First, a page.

The V-Spot: My Sex Drive’s Back But My BF’s Isn’t

Writer’s note: This column mentions depression and suicidality.

When me and my BF first got together about a year and a half ago, we were having the best sex of our lives! Then I decided with the help of my therapist that I needed to be medicated due to suicidal thoughts and anxiety/depression.

The medication helped a lot with my mental illness, but unfortunately it made my sex drive plummet. I was still able and happy to get my man off on a regular basis, but didn’t have much interest in sex for myself (including masturbation) for a long time (6-8 months I think). Once in awhile I would get in the mood, but then I was never able to achieve orgasm.

I’ve since come off of the medication and am healthy and my sex drive has gone back to “normal.” The problem is that my BF got in of the habit of not even attempting to pleasure me. I’ve tried to talk to him about it and when we talk he seems enthusiastic about it, but never follows through with trying when we get in the sack! How can I help him understand the importance of this to me?

— Trying to Get Off More  Than Just My Meds

It sounds like you’ve taken a quick and victorious journey with and through your mental illness, which is amazing and wonderful. However, it sounds like your boyfriend may have been left in the dust a little bit on your speedy trek to the top of recovery mountain.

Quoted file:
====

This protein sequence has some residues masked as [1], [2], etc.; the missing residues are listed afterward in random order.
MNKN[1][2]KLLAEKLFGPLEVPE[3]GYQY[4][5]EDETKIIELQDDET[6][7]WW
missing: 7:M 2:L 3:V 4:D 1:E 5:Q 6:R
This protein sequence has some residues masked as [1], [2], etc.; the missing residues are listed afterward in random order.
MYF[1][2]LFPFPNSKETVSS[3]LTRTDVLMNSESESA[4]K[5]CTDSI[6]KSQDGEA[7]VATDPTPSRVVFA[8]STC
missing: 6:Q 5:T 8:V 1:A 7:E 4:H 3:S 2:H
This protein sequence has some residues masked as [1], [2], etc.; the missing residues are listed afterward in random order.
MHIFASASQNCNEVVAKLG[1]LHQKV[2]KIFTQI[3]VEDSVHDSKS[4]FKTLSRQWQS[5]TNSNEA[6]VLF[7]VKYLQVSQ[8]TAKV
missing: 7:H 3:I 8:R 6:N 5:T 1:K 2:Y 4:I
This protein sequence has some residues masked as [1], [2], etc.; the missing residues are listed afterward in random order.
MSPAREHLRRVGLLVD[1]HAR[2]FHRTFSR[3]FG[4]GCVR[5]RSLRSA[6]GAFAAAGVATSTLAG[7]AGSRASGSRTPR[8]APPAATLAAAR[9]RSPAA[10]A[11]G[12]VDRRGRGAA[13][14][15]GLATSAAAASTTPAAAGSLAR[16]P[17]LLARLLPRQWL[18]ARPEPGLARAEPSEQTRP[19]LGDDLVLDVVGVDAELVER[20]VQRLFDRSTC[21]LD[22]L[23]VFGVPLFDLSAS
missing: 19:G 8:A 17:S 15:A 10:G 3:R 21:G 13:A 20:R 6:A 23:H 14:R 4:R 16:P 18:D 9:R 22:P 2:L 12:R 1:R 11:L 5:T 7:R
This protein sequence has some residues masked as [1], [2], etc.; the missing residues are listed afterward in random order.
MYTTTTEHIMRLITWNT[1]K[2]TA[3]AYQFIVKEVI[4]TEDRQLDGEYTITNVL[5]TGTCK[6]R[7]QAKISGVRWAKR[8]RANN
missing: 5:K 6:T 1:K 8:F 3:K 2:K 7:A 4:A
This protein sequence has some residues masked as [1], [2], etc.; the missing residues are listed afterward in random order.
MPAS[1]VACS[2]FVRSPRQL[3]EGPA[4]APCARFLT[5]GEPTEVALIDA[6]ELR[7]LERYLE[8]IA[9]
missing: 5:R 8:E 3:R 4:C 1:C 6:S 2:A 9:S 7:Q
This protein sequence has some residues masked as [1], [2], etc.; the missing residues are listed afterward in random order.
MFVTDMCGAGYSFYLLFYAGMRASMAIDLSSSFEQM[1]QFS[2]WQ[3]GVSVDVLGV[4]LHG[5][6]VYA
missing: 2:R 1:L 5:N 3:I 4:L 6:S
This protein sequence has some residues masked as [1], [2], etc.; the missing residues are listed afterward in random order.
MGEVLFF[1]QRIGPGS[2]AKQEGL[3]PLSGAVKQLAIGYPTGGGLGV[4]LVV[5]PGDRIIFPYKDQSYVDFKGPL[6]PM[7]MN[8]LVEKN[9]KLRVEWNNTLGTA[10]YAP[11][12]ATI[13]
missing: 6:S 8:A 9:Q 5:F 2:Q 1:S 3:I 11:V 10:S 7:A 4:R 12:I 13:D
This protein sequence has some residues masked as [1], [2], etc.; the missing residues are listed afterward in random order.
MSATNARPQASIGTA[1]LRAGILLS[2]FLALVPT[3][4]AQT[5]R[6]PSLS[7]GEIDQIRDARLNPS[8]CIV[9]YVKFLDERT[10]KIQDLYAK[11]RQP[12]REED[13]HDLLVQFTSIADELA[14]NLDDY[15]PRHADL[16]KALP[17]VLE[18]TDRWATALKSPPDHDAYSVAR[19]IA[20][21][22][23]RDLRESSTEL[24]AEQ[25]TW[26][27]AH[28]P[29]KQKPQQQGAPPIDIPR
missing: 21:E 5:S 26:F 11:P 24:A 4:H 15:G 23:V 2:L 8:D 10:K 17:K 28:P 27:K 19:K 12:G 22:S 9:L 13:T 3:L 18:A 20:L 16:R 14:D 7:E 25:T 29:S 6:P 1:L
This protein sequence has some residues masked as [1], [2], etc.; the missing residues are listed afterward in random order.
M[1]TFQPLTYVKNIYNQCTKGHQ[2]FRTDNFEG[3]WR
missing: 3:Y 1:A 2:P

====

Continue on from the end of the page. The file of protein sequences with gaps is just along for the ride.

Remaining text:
A year and a half is not a very long time in the grand scheme of relationships and I wonder if he’s got a little bit of whiplash from where your realities once collided at the intersection of mental health and sex drive.

It’s intense to be someone suffering from depression and suicidality, that is for certain, and there co-exists another reality which is that it’s also tough to be the romantic and sexual partner of someone going through those experiences. You are feeling like your old self — and that’s so great, but it’s possible that he’s still feeling wary that the other shoe might drop.

The fact that your sex lives have been affected by this path (which, of course, why wouldn’t they be?) further complicates things. Sex can be an intimate and vulnerable place to be, and if you’re simultaneously experiencing fear for your loved one’s mental and physical safety or even the residue of that, it can be tough to be brave about initiating certain sex acts or instances even once the dust has settled. The pressure he may have built up around the correlation between your inability to orgasm and the state of your mental health may also be a big blockade to his comfort in even trying and the inordinate amount of fear that may accompany perceived failure.

Your question is how can you express the importance of his pleasuring you, to him. But I wonder if it’s not the importance that he’s not understanding, but rather if it’s residual fear, responsibility, or hesitance that’s getting in the way. Address the shadow that might still be lurking for him about the connection between your sexual well-being and your mental well-being (a short stint with a couples therapist might be helpful here). And assure him that you’re both in the clear to start enjoying a well-rounded sex life again without fear of the worst.

Clinical Support Options offers local 24/7 mental health crisis support for Hampshire County at (413) 586-5555 and the National Suicide Prevention Lifeline can be reached 24/7 at (800) 273-8255.

Yana Tallon-Hicks is a pleasure-positive sex writer and educator living in the Pioneer Valley. She has a website bursting with sex advice, resources, and workshops at yanatallonhicks.com.

Yana Tallon-Hicks

Author: Yana Tallon-Hicks

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